There may be circumstances under which it would be error to stress in testimony the nature and extent of a decedent’s injuries in cases of this kind, especially in the face of a timely admission that death resulted from the injuries received, but we do not believe the facts here present show such a case. It was within the trial court’s discretion to admit the testimony objected to and in so doing we see no abuse in the exercise thereof. 9 Blashfield Cyclopedia of Automobile Law and Practice (Pt. 2) 654, § 6197; Cunningham v. Spangler, 123 Pa.Super. 151, 186 A. 173; Louisville & Nashville Railroad Co. v. Parker, 223 Ala. *647626, 138 So. 231. Umphrey v. Deery, 78 N.D. 211, 48 N.W.2d 897; Clason v. Velguth, 168 Wash. 242, 11 P.2d 249.

In the last mentioned case the Supreme Court of Washington had this to say on a similar challenge to admissibility, to-wit:

“Disposing of another assignment of error it was proper, at least within the discretion of the court in our opinion, to allow witnesses who were at the scene of the accident to testify as to the extent of the injuries the decedent received, although the appellant admitted that the accident was fatal to the decedent.” 168 Wash. 242, 11 P.2d 253.

The defendants also urge error in the trial court’s refusal of two specially requested instructions, Nos. 6 and 7, submitted by them. No. 6 relates to the defense of contributory negligence as likewise does No. 7. Counsel complain that in refusing these instructions the trial court declined to submit one of their defenses. The plaintiff’s answer to this contention is twofold. First, he says the defendants failed to plead contributory negligence, then, adding that, if they had, they would not have been entitled to an instruction on the subject because there was no evidence to support submission of the issue.

We are compelled to agree with plaintiff’s counsel in both contentions. A careful examination of paragraphs 1 and 2 of the second defense satisfies us that defendants’ plea there interposed was that of joint venture upon which subject they requested and received instructions from the court. Furthermore, eliminating the question of joint enterprise which the jury’s negative answer to a special interrogatory disposed of, there is a total want of any evidence of contributory negligence on the part of the decedent. He was merely a passenger in the truck driven by another whose negligence, if any, under the circumstances here shown, could not be imputed to him.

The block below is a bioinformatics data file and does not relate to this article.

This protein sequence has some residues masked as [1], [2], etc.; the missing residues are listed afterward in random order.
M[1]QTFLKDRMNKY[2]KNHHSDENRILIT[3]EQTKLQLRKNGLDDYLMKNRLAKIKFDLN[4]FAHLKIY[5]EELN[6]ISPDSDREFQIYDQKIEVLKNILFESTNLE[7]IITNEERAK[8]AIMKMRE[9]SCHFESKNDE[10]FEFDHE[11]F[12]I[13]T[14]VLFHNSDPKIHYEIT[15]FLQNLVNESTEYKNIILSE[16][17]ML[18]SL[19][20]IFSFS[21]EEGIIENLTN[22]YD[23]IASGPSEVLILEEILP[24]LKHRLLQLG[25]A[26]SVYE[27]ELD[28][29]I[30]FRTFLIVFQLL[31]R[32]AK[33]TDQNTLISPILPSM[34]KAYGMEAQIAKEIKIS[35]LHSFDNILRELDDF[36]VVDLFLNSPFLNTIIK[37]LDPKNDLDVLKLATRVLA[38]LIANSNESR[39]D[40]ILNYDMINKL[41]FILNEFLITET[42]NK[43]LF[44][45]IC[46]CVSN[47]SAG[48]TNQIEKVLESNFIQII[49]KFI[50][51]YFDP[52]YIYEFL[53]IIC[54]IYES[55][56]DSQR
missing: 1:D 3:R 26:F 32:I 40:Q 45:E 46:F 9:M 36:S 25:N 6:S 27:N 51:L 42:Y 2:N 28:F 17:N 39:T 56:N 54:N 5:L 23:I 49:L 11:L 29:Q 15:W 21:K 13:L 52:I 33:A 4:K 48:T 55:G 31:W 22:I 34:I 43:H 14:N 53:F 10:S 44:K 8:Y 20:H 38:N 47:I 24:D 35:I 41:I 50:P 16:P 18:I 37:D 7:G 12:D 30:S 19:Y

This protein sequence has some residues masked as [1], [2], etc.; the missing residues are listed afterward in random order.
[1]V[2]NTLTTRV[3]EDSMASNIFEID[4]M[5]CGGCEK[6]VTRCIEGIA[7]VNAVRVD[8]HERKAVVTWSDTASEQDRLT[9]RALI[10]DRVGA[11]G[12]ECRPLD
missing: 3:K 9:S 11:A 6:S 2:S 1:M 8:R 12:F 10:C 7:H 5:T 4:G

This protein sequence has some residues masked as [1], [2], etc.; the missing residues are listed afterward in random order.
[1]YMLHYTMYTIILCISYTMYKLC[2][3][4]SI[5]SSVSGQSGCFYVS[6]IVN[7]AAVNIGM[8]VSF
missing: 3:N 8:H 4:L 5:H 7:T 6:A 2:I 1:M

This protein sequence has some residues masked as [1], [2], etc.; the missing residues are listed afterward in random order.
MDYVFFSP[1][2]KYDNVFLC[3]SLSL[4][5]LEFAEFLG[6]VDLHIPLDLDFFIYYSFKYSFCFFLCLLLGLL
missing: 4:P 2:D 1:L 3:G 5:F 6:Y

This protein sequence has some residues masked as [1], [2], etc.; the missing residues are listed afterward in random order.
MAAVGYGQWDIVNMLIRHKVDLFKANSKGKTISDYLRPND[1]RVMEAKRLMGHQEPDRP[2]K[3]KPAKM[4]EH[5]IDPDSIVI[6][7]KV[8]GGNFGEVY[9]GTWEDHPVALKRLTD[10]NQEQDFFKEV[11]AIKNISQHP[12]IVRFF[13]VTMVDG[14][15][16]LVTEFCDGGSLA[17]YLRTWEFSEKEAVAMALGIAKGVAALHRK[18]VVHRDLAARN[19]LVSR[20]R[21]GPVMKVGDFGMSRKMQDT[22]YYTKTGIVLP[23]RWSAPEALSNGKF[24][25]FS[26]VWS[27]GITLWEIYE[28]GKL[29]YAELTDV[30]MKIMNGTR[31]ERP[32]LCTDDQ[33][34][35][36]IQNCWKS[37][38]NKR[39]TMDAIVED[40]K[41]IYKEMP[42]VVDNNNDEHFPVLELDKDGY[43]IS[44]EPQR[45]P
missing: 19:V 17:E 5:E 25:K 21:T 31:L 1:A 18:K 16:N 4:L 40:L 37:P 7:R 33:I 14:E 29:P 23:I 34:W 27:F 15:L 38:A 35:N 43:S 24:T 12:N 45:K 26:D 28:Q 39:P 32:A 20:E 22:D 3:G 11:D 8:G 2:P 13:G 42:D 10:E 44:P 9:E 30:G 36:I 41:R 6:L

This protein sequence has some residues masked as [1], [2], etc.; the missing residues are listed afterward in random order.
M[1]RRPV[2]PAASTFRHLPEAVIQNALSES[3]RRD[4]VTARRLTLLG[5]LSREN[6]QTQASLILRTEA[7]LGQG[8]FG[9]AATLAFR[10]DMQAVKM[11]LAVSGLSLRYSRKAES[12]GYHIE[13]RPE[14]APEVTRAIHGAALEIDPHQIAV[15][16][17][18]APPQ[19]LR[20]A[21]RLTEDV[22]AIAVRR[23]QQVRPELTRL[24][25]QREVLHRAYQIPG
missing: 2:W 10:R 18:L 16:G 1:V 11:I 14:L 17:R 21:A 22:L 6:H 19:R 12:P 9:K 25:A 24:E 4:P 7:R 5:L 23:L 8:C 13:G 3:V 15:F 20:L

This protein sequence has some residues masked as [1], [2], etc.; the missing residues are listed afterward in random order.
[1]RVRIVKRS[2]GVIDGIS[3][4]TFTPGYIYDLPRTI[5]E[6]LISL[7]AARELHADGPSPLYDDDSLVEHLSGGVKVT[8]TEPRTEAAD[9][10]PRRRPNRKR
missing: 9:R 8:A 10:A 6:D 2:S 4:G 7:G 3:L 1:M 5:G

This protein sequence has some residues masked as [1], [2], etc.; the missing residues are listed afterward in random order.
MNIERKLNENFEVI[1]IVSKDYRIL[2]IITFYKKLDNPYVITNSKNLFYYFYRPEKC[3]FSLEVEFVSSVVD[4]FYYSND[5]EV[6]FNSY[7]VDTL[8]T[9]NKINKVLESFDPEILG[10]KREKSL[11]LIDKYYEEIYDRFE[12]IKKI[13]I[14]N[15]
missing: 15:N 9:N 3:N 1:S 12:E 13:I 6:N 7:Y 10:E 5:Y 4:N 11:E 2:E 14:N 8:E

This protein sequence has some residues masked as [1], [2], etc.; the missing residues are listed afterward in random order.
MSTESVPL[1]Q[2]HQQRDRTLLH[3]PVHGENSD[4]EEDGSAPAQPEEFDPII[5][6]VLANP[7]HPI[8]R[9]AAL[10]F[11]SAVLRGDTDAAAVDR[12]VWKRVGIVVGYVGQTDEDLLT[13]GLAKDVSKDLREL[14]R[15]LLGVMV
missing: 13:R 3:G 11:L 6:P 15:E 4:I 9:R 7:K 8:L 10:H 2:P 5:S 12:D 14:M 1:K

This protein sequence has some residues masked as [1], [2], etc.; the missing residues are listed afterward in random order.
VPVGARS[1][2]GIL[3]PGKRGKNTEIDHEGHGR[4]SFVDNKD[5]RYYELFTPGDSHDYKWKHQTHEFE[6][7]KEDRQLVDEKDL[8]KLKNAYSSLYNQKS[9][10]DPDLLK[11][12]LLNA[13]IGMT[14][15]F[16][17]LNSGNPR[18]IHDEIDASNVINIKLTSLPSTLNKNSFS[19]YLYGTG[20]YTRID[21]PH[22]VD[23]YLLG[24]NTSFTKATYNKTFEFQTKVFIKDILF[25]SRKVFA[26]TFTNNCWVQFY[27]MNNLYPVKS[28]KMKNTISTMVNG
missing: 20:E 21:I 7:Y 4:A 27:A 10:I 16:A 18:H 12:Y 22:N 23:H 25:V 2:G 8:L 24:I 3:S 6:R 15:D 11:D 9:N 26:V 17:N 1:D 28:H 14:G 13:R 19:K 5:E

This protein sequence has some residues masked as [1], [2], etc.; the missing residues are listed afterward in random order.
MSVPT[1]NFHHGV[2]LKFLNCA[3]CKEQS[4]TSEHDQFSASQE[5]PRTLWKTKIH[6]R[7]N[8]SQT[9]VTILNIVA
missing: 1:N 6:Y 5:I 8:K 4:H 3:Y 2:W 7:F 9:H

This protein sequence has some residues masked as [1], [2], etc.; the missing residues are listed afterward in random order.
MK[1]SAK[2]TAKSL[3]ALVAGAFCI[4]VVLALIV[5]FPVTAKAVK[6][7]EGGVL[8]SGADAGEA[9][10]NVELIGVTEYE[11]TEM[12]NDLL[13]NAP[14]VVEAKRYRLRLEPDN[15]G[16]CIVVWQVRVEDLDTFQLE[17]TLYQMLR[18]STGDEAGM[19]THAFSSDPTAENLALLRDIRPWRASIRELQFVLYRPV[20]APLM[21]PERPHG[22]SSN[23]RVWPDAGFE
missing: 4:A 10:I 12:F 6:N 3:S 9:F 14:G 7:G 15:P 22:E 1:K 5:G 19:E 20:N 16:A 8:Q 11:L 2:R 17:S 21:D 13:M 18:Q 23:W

Nor is there the slightest evidence that decedent possessed knowledge of any fact imposing a duty on him to warn the driver of the pickup of impending danger of which the latter was ignorant. Nevertheless, and in spite of the factors just stated, the trial court in one of its instructions did charge the jury that in the event they should find the decedent and driver of the truck were not engaged in a joint enterprise, as the jury did find, “still the duty was upon the deceased to use such care as an ordinarily prudent person would exercise for his own safety under the circumstances.” The quoted language could only relate itself to the doctrine of contributory negligence.

Other errors, including the court’s action in overruling defendants’ motion for a new , trial, are urged upon us. An examination of these claims of error shows them to be without merit. Accordingly, they are denied.

*648It follows from what has been said that the judgment of the trial court should be affirmed;' It Will Be So Ordered.

McGHEE, C. J., and COMPTON, LU-'JAN and SEYMOUR, JJ., concur.